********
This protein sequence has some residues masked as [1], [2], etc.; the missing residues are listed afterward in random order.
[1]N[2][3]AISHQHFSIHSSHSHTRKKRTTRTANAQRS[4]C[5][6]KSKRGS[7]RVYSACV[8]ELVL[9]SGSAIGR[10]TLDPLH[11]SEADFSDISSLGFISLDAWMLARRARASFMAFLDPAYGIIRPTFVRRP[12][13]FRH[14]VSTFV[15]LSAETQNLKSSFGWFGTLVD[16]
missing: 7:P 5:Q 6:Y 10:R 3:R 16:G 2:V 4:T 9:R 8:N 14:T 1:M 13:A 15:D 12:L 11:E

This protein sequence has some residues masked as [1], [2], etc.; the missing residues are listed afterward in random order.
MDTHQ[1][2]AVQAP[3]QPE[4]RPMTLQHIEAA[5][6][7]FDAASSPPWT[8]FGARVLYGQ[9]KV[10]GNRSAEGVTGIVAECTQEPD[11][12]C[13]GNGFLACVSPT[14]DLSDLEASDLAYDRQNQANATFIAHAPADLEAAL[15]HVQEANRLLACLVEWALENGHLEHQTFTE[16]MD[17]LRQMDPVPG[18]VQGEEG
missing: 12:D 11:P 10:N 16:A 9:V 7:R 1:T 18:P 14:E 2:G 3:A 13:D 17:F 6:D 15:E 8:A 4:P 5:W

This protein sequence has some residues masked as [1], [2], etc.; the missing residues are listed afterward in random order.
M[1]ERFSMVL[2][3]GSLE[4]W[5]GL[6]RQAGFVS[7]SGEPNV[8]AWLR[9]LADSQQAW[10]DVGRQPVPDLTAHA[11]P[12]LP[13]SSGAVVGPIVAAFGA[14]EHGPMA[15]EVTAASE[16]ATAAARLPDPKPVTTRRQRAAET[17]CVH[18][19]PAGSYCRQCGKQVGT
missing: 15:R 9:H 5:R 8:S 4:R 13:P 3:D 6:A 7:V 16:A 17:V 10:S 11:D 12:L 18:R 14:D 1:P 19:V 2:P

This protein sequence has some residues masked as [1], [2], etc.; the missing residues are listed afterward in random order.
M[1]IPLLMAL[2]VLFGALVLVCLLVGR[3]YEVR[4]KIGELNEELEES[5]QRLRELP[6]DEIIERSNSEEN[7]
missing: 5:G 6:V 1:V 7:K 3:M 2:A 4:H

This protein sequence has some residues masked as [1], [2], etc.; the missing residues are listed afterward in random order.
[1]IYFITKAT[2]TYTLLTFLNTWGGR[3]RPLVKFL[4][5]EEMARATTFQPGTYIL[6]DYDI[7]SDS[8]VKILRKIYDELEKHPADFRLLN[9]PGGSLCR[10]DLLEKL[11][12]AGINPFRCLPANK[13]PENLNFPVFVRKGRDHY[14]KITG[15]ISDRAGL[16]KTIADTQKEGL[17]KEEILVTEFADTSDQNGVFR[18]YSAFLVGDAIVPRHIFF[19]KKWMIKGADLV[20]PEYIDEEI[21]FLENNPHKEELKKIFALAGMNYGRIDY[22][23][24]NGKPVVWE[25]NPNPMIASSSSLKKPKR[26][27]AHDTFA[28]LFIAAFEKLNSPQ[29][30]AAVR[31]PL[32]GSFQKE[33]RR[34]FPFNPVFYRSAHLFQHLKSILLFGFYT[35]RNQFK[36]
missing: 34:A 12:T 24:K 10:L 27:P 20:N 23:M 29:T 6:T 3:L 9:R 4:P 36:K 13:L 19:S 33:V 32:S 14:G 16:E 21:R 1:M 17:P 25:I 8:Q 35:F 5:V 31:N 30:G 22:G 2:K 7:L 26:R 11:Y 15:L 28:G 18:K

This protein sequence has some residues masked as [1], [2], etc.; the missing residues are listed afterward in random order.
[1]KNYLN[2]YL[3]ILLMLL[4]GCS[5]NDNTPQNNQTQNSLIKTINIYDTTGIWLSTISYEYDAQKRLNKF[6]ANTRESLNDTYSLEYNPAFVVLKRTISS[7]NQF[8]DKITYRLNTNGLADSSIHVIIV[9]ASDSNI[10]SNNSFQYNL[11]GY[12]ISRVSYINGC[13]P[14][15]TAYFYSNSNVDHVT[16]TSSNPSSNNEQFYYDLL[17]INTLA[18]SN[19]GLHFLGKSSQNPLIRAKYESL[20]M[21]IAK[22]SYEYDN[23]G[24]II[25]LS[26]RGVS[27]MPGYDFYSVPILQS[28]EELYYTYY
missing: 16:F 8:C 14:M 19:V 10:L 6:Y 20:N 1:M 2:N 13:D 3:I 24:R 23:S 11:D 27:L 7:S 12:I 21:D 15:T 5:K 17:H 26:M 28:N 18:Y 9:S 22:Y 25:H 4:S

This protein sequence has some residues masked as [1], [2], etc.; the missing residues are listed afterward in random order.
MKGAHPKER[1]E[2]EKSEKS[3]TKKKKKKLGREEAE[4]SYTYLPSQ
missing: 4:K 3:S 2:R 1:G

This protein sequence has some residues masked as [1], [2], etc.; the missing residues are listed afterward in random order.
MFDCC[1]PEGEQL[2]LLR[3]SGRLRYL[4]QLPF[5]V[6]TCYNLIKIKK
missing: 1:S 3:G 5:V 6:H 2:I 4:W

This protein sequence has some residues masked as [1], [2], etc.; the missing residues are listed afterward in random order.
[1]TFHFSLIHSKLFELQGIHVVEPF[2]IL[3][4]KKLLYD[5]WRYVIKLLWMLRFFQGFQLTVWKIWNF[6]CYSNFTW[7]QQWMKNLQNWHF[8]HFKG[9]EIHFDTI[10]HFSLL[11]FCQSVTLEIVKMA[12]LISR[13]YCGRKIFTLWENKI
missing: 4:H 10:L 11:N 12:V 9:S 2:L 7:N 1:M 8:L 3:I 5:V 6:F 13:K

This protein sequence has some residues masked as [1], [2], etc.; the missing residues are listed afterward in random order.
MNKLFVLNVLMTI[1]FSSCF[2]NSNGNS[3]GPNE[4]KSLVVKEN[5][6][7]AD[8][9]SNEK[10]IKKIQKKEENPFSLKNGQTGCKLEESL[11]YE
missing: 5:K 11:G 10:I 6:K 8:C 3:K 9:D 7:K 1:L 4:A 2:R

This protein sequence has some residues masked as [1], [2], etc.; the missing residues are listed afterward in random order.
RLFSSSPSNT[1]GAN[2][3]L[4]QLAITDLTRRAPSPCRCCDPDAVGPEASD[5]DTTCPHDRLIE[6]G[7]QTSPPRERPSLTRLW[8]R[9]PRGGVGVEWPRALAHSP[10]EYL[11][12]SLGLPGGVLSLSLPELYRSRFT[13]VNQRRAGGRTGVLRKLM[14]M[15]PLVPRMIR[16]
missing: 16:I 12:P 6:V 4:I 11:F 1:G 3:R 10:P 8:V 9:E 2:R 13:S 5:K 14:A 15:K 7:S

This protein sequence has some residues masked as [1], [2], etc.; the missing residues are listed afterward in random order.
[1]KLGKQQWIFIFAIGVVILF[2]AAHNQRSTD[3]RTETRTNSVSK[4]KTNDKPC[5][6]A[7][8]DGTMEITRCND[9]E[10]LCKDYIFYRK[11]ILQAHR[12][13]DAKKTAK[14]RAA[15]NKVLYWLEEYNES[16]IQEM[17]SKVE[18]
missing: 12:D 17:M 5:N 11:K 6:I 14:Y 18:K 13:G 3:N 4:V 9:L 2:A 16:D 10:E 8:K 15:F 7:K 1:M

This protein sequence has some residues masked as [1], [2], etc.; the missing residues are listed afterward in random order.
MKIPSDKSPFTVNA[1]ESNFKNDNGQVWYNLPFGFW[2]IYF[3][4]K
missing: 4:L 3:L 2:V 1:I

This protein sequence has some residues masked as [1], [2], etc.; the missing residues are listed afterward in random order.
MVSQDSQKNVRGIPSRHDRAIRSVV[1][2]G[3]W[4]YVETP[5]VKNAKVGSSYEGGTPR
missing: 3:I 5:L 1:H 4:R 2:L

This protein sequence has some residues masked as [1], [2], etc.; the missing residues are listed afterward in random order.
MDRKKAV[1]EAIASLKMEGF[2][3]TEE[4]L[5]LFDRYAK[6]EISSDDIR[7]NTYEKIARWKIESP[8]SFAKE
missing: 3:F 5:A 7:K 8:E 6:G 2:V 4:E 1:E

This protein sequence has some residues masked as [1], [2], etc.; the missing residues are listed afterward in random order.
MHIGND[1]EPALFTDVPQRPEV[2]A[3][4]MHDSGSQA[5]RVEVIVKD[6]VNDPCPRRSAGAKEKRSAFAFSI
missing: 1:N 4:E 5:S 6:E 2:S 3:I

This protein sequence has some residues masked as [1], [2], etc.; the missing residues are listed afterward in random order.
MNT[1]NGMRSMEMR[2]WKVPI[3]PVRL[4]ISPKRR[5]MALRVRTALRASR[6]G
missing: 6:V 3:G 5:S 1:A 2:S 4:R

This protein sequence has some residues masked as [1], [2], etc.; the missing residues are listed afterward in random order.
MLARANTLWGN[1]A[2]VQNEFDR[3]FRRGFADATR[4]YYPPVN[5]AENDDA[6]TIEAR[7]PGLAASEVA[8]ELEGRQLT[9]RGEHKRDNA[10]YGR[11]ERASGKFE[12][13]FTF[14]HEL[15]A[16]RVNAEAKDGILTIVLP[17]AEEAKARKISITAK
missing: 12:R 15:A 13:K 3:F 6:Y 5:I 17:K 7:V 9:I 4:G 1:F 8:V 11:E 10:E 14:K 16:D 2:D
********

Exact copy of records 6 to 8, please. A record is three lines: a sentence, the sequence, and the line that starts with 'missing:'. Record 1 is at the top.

This protein sequence has some residues masked as [1], [2], etc.; the missing residues are listed afterward in random order.
[1]KNYLN[2]YL[3]ILLMLL[4]GCS[5]NDNTPQNNQTQNSLIKTINIYDTTGIWLSTISYEYDAQKRLNKF[6]ANTRESLNDTYSLEYNPAFVVLKRTISS[7]NQF[8]DKITYRLNTNGLADSSIHVIIV[9]ASDSNI[10]SNNSFQYNL[11]GY[12]ISRVSYINGC[13]P[14][15]TAYFYSNSNVDHVT[16]TSSNPSSNNEQFYYDLL[17]INTLA[18]SN[19]GLHFLGKSSQNPLIRAKYESL[20]M[21]IAK[22]SYEYDN[23]G[24]II[25]LS[26]RGVS[27]MPGYDFYSVPILQS[28]EELYYTYY
missing: 16:F 8:C 14:M 19:V 10:L 6:Y 20:N 1:M 2:N 13:D 3:I 24:R 23:S 11:D 27:L 7:S 12:I 21:D 15:T 5:K 17:H 26:M 28:N 18:Y 9:S 22:Y 25:H 4:S

This protein sequence has some residues masked as [1], [2], etc.; the missing residues are listed afterward in random order.
MKGAHPKER[1]E[2]EKSEKS[3]TKKKKKKLGREEAE[4]SYTYLPSQ
missing: 4:K 3:S 2:R 1:G

This protein sequence has some residues masked as [1], [2], etc.; the missing residues are listed afterward in random order.
MFDCC[1]PEGEQL[2]LLR[3]SGRLRYL[4]QLPF[5]V[6]TCYNLIKIKK
missing: 1:S 3:G 5:V 6:H 2:I 4:W